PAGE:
Prime Minister Narendra Modi and BJP president Amit Shah celebrates party's victory (Photo Source: PTI)
The Opposition leaders’ hopes of a hung parliament and them emerging as ‘kingmakers’ were razed to the ground as Prime Minister Narendra Modi led his BJP to a super-sized victory for a second term in office, with his message of nationalism, security, Hindu pride and a New India being wholeheartedly embraced by voters across large swathes of the country.
The victory margin left the combined opposition in the dust, with the Congress Party topping the group winning or leading in 52 seats, according to the partial results. Sealing its phenomenal electoral victory, the Narendra Modi-led BJP alone crossed the 300 mark and was leading in one seat as counting for votes for 542 Lok Sabha seats neared its end.
The results have less or more left the regional heavyweights to rethink over their future course of action, particularly their future prospects to make footprints in the national landscape.
Let’s take a look at how the Lok Sabha 2019 results have cast a shadow on the ambitions of the regional satraps:
Mayawati (Bahujan Samaj Party)
The results have been a disappointment for the four-time Uttar Pradesh chief minister, who former prime minister P V Narasimha Rao famously called a “miracle of democracy” when she became the CM the first time in 1995.
The BJP has trumped her BSP's alliance with Akhilesh Yadav's Samajwadi Party in the state. Yet her own party has done better than in 2014 Lok Sabha polls when it drew a complete blank. This time round, it won a decent 10 of the 38 seats that it contested as part of the alliance in Uttar Pradesh.
That she put at stake everything could be assessed from the fact that she not only joined hands with arch rival Samajwadi Party but also campaigned for her sworn political foe and SP patriarch Mulayam Singh Yadav in Mainpuri, even asking her supporters to back him, forgetting past bitterness.
Mayawati never said it in so many words. But the BSP supremo threw enough hints during the poll campaign that she considered herself to be in the race for the prime minister's post, should the opposition manage to contain the BJP.
But, the poll results have not only put her prime ministerial ambitions on hold but also cast a shadow on her attempts to regain the lost ground in the state.
Akhilesh Yadav (Samajwadi Party)
The Samajwadi Party’s dismal performance in the 2014 Lok Sabha and 2017 Assembly elections has continued. While Akhilesh Yadav won from Azamgarh, his wife Dimple Yadav and uncle Dharmendra Yadav lost from Kannauj and Badaun respectively.
While forging the SP-BSP alliance in the state to take on the Bharatiya Janata Party, Yadav put ego aside, happily playing the “bhatija” (nephew) to Mayawati “bua” (aunt).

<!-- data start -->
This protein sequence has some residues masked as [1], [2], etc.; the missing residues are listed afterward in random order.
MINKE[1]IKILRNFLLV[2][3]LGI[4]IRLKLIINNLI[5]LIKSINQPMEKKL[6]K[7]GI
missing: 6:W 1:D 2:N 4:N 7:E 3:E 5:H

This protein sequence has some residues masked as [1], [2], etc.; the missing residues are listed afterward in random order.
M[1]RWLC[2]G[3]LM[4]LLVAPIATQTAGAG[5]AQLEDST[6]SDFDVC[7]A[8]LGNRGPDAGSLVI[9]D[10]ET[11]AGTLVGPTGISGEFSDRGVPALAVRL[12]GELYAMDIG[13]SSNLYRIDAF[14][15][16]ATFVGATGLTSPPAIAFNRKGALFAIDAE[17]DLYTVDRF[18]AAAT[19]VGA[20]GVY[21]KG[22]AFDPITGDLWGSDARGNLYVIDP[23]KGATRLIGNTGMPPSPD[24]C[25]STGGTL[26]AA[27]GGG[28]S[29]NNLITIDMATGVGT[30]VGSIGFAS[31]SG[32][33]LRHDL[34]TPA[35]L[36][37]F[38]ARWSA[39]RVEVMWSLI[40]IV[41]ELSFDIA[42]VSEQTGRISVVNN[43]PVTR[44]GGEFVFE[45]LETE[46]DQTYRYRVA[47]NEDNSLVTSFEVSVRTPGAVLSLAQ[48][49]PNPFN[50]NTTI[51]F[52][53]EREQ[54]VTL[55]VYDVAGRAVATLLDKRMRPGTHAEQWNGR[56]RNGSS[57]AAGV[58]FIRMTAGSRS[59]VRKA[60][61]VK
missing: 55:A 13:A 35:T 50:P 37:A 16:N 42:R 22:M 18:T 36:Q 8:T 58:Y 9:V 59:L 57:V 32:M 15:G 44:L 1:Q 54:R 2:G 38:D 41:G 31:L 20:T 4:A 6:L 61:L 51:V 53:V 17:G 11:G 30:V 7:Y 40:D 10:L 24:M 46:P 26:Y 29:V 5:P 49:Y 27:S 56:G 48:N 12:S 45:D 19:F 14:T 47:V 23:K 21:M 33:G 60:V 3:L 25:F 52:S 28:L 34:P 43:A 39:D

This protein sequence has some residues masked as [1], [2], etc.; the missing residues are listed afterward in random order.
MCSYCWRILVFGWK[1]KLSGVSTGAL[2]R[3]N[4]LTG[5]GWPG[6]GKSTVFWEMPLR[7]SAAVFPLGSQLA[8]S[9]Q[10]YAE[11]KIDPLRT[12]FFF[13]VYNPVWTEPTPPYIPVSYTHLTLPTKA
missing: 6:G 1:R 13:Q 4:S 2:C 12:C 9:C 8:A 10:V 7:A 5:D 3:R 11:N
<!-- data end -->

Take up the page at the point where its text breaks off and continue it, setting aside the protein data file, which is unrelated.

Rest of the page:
Akhilesh Yadav had tried his hand at coalition building in Uttar Pradesh in the 2017 assembly elections as well, teaming up with Congress leader Rahul Gandhi.
Some fondly called the two relatively young scions “UP ke ladke” (the UP boys) when they appeared in public wearing matching black waistcoats. It didn't work out that time either with Yogi Adityanath, backed by Narendra Modi as PM, winning a majority in the assembly.
While Akhilesh has been among those regional leaders who are not vying for the prime ministerial post, he has been willing to return as chief minister of the politically crucial state.
But, with the ‘bua-bhatija’ bonhomie failing to make much difference to BJP’s prospects in UP, Akhilesh now finds the ground slipping beneath his feet.
Mamata Banerjee (Trinamool Congress)
Bengal witnessed a saffron surge on Thursday as the BJP inflicted a deadly blow to state's ruling Trinamool Congress by winning 16 of the 42 Lok Sabha seats in the state and leading in two other. TMC won 19 seats and was leading in three others till last reports came in.
The saffron party gave the TMC a run for its money even in terms of vote share having polled 40.25 per cent of votes counted so far. The TMC has clinched 43.28 per cent.
Her strident denunciation of Prime Minister Narendra Modi's policies, including his insistence on pressing ahead with contentious issues like the Citizenship (Amendment) Bill and the National Register of citizens, had catapulted her to the forefront of the forces arrayed against the BJP and the NDA in the election.
However, with the Modi government retaining power, Banerjee’s unrealistic prime ministerial ambitions have taken a hit. Moreover, experts believe that the BJP will vigorously reinforce its strategy in Bengal and prep for the assembly elections.
Arvind Kejriwal (Aam Aadmi Party)
Delhi chief minister and AAP president Arvind Kejriwal’s party lost on all seven seats in the national capital and came third in most of the constituencies. The party appeared to be bleak in Punjab too where it was leading on just one of the 13 Lok Sabha seats.
With the AAP facing almost decimation in the Lok Sabha polls, hordes of its cadres and MLAs may dump the party for greener pastures.
Chandrababu Naidu (Telugu Desam Party)
Naidu found himself at the crossroads as his TDP faced a rout in the assembly as well as Lok Sabha polls, dashing his hopes of emerging kingmaker at the national level.
With Naidu losing the polls in Andhra Pradesh, he will not sit as leader of the opposition in the Assembly, where Y S Jagan Mohan Reddy is sitting as the chief minister.
Out of the 25 Lok Sabha seats in Andhra Pradesh, TDP is leading only in three, while in the assembly, out of the 175 seats, TDP is leading in 22 and has won two seats. The YSRC is headed for a landslide victory in the state.